Home » General » How Oprah Changed Hurungwe [opinion]

Before Winfrey’s donation, which was channelled through Tererai Trent who grew up here and went to the school, Matau was an eyesore with dilapidated buildings which also housed stray goats and cattle from the neighbourhood. The scantily roofed classrooms did not have doors or window panes.

It was also common then to find owls nesting in the classrooms.

The school had an eerie and creepy air around it, like a post-war settlement.

All this has changed, though.

Fortune smiled at Matau in May 2011 after the popular international television personality revealed that a former pupil of Matau School, Dr Tererai Trent (now based in America) was her all-time favourite guest and donated $1,5 million so that she could build her own school in her old village in Zimbabwe.

Winfrey made the donation in fulfilment of Dr Trent’s lifetime dream of improving standards at Matau Primary School and giving it a new look.

Save Children Zimbabwe was then tasked with managing the reconstruction work and literacy boosting programmes while 400 volunteers from Matau and surrounding communities moulded nearly 400 000 bricks for their own contribution.

The reconstruction work is set to wind up end of this month with a hand-over take-over ceremony expected anytime soon after.

Construction and equipping of the library at an additional cost of $500 000 has seen the donation from the Oprah Winfrey Foundation reaching $2 million mark as the project winds up.

Dr Trent, who grew up in Matau Village in what is now Ward 25, Hurungwe West, dropped out of school after getting married at the age of 11. She had five children in the early marriage.

With assistance from some people in the village, she made her way to the US in 1998.

While in the US Trent obtained a bachelor’s degree in agricultural education.

In 2003 she studied further and graduated with a Masters degree before she later acquired her doctorate degree from Western Michigan University in 2009.

Her thesis focused on HIVAIDS prevention programmes for women and girls in sub-Saharan Africa.

Dr Trent has transformed her old rural school.

Today, the school stands in an enviable state, boasting of an array of facilities that have since placed it a cut above the rest.

The overhaul of the school saw the construction of 12 classrooms including two ECD rooms, an administration block, two state-of-the-art teachers’ houses and a fully equipped library with modern books of up to A-Level, two laptops and 15 top range desktop computers.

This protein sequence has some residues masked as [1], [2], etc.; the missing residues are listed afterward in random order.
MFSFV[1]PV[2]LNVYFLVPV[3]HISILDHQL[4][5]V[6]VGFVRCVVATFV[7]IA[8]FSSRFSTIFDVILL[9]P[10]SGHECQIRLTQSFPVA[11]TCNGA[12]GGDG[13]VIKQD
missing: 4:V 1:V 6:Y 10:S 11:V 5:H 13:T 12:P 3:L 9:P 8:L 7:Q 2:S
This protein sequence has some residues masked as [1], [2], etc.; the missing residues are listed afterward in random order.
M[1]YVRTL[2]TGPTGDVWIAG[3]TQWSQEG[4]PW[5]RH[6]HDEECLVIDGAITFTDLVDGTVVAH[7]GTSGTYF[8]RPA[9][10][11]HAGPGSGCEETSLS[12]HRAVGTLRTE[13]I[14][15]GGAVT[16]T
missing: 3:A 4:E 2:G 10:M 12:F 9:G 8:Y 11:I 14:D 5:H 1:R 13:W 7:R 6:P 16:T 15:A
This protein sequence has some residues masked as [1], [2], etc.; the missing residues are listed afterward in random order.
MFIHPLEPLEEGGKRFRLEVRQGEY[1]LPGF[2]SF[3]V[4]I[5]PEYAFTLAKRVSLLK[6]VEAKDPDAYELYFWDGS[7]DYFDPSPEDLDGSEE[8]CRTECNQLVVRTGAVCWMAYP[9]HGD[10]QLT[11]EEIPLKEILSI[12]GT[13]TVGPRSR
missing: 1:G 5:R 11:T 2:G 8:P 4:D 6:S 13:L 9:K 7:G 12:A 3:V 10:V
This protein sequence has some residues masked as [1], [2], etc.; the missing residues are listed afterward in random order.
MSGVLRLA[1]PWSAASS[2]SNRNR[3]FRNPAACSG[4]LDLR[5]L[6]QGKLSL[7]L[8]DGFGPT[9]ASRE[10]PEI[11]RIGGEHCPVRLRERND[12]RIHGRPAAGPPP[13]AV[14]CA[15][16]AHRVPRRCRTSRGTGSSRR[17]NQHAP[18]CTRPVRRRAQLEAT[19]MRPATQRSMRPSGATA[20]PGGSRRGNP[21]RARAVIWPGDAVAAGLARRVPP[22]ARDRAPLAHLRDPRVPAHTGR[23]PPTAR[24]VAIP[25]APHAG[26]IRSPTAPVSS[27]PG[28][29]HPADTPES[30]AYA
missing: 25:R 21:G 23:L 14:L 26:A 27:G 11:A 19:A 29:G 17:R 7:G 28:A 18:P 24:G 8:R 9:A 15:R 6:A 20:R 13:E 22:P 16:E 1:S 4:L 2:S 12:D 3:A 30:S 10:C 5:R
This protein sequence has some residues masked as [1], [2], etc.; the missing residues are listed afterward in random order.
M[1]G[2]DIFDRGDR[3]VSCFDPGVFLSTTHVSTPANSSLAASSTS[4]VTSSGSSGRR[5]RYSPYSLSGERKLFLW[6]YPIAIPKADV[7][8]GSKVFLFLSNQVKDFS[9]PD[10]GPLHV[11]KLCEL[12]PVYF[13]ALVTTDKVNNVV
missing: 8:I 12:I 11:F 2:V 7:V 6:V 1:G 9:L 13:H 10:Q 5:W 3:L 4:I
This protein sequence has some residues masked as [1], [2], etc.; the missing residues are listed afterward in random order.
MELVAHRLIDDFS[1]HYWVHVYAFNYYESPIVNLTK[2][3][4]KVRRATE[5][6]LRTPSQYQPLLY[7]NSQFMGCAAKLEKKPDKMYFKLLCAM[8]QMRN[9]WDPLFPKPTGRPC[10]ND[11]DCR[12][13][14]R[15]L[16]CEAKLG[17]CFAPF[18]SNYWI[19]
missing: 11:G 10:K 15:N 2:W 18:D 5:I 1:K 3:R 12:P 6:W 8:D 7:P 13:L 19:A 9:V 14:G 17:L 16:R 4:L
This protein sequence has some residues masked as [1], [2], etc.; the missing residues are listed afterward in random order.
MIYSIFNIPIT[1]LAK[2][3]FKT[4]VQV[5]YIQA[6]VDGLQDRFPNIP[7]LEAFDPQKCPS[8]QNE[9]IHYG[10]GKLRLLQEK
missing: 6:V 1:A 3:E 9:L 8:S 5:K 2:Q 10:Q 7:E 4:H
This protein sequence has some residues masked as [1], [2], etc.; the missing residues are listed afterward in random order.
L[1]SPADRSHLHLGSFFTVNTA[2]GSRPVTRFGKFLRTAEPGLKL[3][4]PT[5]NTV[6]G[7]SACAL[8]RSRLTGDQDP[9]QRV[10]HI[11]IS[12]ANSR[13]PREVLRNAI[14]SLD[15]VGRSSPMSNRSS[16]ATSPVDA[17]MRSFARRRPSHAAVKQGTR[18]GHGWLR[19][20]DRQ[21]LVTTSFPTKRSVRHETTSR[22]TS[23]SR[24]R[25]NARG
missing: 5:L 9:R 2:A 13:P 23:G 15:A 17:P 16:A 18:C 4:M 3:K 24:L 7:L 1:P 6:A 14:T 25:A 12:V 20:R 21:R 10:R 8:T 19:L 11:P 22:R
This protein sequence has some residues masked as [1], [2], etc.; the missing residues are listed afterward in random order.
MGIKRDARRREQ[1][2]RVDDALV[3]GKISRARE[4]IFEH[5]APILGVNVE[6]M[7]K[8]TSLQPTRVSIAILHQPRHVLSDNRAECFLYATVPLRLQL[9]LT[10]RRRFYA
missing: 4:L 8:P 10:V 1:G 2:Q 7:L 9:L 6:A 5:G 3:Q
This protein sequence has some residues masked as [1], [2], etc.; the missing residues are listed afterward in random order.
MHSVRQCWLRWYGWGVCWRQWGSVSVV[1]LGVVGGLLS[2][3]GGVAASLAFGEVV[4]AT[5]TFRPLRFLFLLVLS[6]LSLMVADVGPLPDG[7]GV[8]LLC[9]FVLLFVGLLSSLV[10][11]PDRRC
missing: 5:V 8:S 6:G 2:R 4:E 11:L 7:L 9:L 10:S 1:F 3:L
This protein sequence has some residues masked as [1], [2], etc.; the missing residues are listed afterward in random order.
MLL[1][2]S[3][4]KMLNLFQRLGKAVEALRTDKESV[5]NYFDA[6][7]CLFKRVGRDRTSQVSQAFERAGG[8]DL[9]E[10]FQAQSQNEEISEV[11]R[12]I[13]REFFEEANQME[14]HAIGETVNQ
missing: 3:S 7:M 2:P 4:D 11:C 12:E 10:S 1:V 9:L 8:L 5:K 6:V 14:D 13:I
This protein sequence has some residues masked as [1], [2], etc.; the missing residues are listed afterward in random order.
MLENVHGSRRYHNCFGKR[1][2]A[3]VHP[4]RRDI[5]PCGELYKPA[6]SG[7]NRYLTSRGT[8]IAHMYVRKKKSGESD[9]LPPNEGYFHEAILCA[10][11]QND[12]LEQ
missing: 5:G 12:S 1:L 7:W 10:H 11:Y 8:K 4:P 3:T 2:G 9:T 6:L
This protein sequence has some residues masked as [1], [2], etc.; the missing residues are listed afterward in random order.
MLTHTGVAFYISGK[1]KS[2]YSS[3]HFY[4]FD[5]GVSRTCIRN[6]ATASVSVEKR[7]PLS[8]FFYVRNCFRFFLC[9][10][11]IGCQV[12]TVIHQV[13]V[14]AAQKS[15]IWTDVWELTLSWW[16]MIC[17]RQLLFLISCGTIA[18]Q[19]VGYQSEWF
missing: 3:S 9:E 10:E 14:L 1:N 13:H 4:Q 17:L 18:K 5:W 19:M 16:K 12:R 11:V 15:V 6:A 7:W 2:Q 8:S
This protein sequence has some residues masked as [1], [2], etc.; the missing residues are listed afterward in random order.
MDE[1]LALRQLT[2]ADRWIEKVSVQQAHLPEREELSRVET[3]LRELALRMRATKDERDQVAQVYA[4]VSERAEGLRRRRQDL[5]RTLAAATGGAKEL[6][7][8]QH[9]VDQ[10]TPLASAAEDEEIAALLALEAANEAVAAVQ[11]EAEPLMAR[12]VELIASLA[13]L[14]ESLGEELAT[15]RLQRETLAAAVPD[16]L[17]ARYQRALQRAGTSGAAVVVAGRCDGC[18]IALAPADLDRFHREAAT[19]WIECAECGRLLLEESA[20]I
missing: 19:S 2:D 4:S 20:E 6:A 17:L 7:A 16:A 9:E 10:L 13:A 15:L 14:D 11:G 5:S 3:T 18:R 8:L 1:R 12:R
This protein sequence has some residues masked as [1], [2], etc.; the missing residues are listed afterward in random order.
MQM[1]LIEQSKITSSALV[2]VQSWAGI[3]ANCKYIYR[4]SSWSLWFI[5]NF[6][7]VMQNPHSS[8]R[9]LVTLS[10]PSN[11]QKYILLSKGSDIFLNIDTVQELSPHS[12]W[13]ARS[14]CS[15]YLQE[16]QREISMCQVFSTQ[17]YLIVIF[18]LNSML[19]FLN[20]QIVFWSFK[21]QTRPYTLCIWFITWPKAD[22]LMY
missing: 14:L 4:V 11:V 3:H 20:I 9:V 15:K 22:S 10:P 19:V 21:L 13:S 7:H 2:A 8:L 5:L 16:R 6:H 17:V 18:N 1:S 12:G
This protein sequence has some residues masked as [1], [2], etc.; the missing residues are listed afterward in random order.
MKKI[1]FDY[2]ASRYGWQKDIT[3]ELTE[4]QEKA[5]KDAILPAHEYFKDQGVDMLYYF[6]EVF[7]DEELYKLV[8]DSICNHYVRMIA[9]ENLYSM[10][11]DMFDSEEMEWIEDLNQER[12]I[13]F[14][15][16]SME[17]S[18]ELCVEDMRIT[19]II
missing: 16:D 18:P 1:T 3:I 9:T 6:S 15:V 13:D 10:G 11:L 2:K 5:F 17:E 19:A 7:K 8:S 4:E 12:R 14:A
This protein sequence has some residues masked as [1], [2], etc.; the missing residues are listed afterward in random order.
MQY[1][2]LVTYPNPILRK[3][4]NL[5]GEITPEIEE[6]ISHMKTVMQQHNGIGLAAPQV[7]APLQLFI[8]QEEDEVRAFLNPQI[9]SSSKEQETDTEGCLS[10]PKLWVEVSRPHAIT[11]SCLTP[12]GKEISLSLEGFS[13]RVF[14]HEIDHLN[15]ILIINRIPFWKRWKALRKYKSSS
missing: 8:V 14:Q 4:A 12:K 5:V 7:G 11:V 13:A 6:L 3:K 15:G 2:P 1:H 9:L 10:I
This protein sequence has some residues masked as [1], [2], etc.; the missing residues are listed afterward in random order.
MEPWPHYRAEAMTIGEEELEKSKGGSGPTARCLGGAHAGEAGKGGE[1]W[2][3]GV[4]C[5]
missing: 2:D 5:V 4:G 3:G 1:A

The library, which also serves members of the community including surrounding schools, has books that also cater for tertiary education.

It is also equipped with heavy duty printers while all classrooms, including the administration block, are painted and equipped with modern furniture.

The school also boasts of 16 pit latrines which were constructed under the same project.

With an enrolment of more than 1 000 pupils, the school enjoys tap water from a borehole and pump installed under the same scheme while some teachers who used to endure staying under leaking roofs of old staff quarters now enjoy the comfort of eight, smartly renovated houses.

During his tour of Matau School recently, Minister of State for Provincial Affairs in Mashonaland West, Cde Faber Chidarikire, hailed Dr Trent for remembering her village back home.

“Our daughters and sons in the Diaspora must emulate Tererai. She remembers her roots. This is what those in the Diaspora must do,” he said.

Cde Chidarikire added that the rural electrification programme spearheaded by President Mugabe was aimed at bringing people in rural communities to the same footing with their counterparts in urban settings.

He urged the school head Mr Aleck Godfrey Mupazvirihwo to maximise the use of e-learning for the good of Matau pupils.

“With the modern educational facilities that you have here at Matau, you should thank God that you have Harare at your doorstep. Make sure the children are exposed to e-learning. Children here should operate at the same footing with their counterparts at Harare schools,” he said.

Through her initiative to ensure that every child at Matau has a hot meal at school, Dr Trent has also embarked on a canteen project.

On completion the facility will provide a hot meal to every child in the school on a daily basis.

So far villages have started contributing 10 000 bricks each towards the project.

After the canteen project Dr Trent has plans to establish an art and craft centre where talented pupils – including parents and school leavers – will have an opportunity to showcase their skills in areas like carving, pottery, drawing and weaving, among others.

Hurungwe Rural District Council chief executive officer Mr Joram Moyo said as the responsible authority for Matau School his council appreciated Dr Trent’s desire to see the disaantaged communities being uplifted.

“This is an invaluable contribution she has made in elevating educational standards in our community. This is highly commendable.

“This is what we expect our sons and daughters to do, particularly those with opportunities to help their communities, whether they are based in Zimbabwe or abroad.

“This is really good for the success of Zim-Asset (Zimbabwe Agenda for Sustainable Socio-Economic Transformation),” he said.

Villagers and school children hailed Oprah Winfrey but reserved special gratitude to Dr Trent who remembered her humble beginnings and has transformed Matau into a whole new school.

Villagers who spoke to The Herald reminded sons and daughters of Hurungwe to remember their roots, and urged them to do what they could to improve the lives of those less privileged while also contributing to national development.

Education is highly valued in Zimbabwe, although the country suffers a number of challenges regarding infrastructure, trained teachers and funding.

Source : The Herald